|Max and friends in Boston|
As a mom, I've had my share of worries about - and for - my kids over these last 32 years. The early worries were things I felt I could do something about. "Take my hand when we walk across the street, please." "Don't talk to strangers." "Don't climb that high!!"
As they got older, I felt less in control, but I felt I still had some. They drove. They were passengers in cars being driven by other teenagers. They stayed out late. They were exposed to drugs and alcohol and lots of questionable behaviors. My pleas made me feel better, but my kids were busy doing their adolescent job of breaking out and establishing their own identities. "You have a curfew for a reason." "Just call me if you can't drive home; I won't ask any questions." "Don't even think about that idea for spring break!"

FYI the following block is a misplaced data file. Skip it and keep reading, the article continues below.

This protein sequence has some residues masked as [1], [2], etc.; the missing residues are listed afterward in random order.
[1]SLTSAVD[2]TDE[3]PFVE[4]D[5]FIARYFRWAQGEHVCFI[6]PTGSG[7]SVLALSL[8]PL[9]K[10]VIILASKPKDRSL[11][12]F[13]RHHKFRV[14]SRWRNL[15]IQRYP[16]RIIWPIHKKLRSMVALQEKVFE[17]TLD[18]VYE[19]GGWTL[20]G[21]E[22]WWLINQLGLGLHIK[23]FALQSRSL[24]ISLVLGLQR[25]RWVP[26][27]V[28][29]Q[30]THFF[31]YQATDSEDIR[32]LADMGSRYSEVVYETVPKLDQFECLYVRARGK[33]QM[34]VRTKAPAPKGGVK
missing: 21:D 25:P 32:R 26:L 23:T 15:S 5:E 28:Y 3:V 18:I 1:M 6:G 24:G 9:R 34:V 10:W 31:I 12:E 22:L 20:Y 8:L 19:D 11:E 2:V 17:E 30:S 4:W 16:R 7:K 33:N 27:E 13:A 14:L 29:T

Neither of my children live in Kansas City now. Like any other mom would, though, I continue to worry about - and for - them. Sometimes, not often, I express my concerns and fears, but I feel both of them have grown up to be good decision-makers. So the "loss of control" over them feels OK.
Today I sit at home worrying about my son in a way I have never worried about him before. He lives in Boston.
At this moment I have absolutely no control. None. I feel fairly useless as Max's mom today.
I know he'll be fine. But, trust me, my nerves are frayed. How I wish I could simply say: "That boy in the white cap is not nice. Just don't pay any attention to him, and he'll leave you alone and go away."